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Piscifun 2-Piece 9-feet Graphite 5/6 wt Fly Fishing Rod with Japanese 30-ton Toray Carbon Fiber Blanks and Chromed Stainless Steel Snake Guides

$64.95


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Since November last year, I have been learning how to make traditional Japanese bamboo fishing rods. My sensei is a local craftsman in my neighbourhood, and is a patient, if stern, teacher. Due to the rapid development of technology by Japanese tackle companies and the great changes in the environment and game fishing in Japan, times are hard for the traditional makers of fishing rods here. However a minority of devoted anglers, including myself, use their creations for their fishing, and for me it ended up a natural progression to try making my own. Another reason I got into the hobby was that I recently had eye surgery and was unable to go out fishing for a long time, and so had to pass the time doing something fishing-related.

Here I will describe the process of making my first bamboo fishing rod, with a few photographs. Some of the stages, particularly the lacquering, I was unable to photograph as I had my hands full; also some of the tools and techniques are trade secrets that must remain in the workshop. For beginners it is usual to start with a rod for either madai (red snapper) or shirogisu (Japanese whiting) with a bamboo body and fibreglass tip. Since I go fishing for whiting much more often than for snapper, I went for the latter type. The first step is the selection of bamboo; there are many varieties, of which about six or seven are used for rod making. My teacher showed me a variety from his stores, which is bamboo which has been cut and then dried for a number of years. So long as the bamboo is kept free of burrowing insects, it can keep for decades; some of his best bamboo is from his own late master, whose stock dates back to before the War. Unlike bamboo ‘cane’ that is split and fashioned into rods in the West, bamboo is almost always used whole for Japanese fishing rods.

Vintage Ebisu Japan Fishing Rod 2 Piece in Wood Box | eBay

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Vintage Japan Fishing Rod Holder by WhatsNewOnTheMantel on Etsy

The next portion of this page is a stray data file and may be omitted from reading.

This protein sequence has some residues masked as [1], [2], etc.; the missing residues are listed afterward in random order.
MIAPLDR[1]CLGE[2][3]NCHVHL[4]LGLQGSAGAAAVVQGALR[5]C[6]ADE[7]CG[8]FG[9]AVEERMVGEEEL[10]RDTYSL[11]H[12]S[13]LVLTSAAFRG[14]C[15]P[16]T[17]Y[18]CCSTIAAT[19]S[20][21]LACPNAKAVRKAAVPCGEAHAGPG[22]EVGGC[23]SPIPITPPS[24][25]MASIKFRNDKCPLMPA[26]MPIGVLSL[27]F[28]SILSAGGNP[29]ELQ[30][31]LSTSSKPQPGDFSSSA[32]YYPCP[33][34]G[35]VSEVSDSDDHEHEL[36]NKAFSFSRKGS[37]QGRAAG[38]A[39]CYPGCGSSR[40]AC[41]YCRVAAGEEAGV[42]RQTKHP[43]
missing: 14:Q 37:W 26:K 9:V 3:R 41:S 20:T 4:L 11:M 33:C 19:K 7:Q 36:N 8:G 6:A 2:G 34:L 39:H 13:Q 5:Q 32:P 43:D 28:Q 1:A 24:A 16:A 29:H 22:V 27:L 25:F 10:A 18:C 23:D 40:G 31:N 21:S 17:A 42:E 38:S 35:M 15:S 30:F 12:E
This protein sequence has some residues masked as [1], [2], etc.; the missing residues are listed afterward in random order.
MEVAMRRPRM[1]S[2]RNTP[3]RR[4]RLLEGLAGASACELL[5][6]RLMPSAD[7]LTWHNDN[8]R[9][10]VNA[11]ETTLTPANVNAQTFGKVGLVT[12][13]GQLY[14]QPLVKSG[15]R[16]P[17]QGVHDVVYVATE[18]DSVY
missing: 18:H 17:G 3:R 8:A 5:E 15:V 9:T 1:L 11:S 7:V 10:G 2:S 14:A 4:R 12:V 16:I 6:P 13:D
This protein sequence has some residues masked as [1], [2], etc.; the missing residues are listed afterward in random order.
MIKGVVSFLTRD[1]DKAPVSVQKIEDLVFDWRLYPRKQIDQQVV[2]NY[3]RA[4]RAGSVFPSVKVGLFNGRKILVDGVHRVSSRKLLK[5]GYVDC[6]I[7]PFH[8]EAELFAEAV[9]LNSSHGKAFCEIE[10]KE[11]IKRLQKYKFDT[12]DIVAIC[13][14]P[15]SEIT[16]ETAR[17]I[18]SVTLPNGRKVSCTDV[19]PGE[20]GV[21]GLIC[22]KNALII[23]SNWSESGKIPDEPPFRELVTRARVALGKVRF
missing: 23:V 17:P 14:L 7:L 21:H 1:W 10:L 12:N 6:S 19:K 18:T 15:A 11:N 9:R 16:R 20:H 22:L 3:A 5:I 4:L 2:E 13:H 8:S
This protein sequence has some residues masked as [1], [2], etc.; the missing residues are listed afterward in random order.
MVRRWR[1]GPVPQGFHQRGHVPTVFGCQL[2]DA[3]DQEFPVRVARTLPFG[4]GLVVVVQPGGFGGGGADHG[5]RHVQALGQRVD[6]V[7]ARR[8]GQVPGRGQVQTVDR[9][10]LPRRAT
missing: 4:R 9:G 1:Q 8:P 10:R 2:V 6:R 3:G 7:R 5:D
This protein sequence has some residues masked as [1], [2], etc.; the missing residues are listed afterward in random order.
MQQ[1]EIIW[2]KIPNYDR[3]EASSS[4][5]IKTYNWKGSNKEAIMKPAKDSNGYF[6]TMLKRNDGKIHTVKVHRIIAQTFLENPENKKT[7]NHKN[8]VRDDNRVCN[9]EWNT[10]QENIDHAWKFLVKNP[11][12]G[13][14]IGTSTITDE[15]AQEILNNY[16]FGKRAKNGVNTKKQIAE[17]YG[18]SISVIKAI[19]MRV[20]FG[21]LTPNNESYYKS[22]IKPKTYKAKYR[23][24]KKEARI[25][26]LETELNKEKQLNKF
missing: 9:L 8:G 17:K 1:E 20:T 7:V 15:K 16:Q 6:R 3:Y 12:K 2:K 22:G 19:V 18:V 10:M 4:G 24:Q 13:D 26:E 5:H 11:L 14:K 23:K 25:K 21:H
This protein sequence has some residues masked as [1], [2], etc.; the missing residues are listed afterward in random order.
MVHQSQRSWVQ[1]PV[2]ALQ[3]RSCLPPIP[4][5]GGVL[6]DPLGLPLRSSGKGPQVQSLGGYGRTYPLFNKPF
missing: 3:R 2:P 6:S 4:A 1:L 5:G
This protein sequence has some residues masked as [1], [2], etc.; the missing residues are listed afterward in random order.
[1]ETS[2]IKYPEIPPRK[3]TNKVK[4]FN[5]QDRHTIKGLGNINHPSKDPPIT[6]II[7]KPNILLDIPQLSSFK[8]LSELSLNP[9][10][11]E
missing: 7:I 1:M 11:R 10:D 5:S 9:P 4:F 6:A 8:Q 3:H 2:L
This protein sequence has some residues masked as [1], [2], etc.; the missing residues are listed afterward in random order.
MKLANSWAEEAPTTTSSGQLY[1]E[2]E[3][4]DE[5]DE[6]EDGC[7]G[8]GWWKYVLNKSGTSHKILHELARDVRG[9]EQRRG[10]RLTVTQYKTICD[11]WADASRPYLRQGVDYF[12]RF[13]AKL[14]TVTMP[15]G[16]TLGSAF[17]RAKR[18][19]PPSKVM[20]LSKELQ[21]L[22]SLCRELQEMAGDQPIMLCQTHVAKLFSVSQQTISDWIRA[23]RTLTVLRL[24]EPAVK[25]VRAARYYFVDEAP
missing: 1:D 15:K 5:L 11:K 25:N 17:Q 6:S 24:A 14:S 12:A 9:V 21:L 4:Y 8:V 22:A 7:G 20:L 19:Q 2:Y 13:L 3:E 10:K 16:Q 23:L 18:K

Since November last year, I have been learning how to make traditional Japanese bamboo fishing rods. My sensei is a local craftsman in my neighbourhood, and is a patient, if stern, teacher. Due to the rapid development of technology by Japanese tackle companies and the great changes in the environment and game fishing in Japan, times are hard for the traditional makers of fishing rods here. However a minority of devoted anglers, including myself, use their creations for their fishing, and for me it ended up a natural progression to try making my own. Another reason I got into the hobby was that I recently had eye surgery and was unable to go out fishing for a long time, and so had to pass the time doing something fishing-related.

Here I will describe the process of making my first bamboo fishing rod, with a few photographs. Some of the stages, particularly the lacquering, I was unable to photograph as I had my hands full; also some of the tools and techniques are trade secrets that must remain in the workshop. For beginners it is usual to start with a rod for either madai (red snapper) or shirogisu (Japanese whiting) with a bamboo body and fibreglass tip. Since I go fishing for whiting much more often than for snapper, I went for the latter type. The first step is the selection of bamboo; there are many varieties, of which about six or seven are used for rod making. My teacher showed me a variety from his stores, which is bamboo which has been cut and then dried for a number of years. So long as the bamboo is kept free of burrowing insects, it can keep for decades; some of his best bamboo is from his own late master, whose stock dates back to before the War. Unlike bamboo ‘cane’ that is split and fashioned into rods in the West, bamboo is almost always used whole for Japanese fishing rods.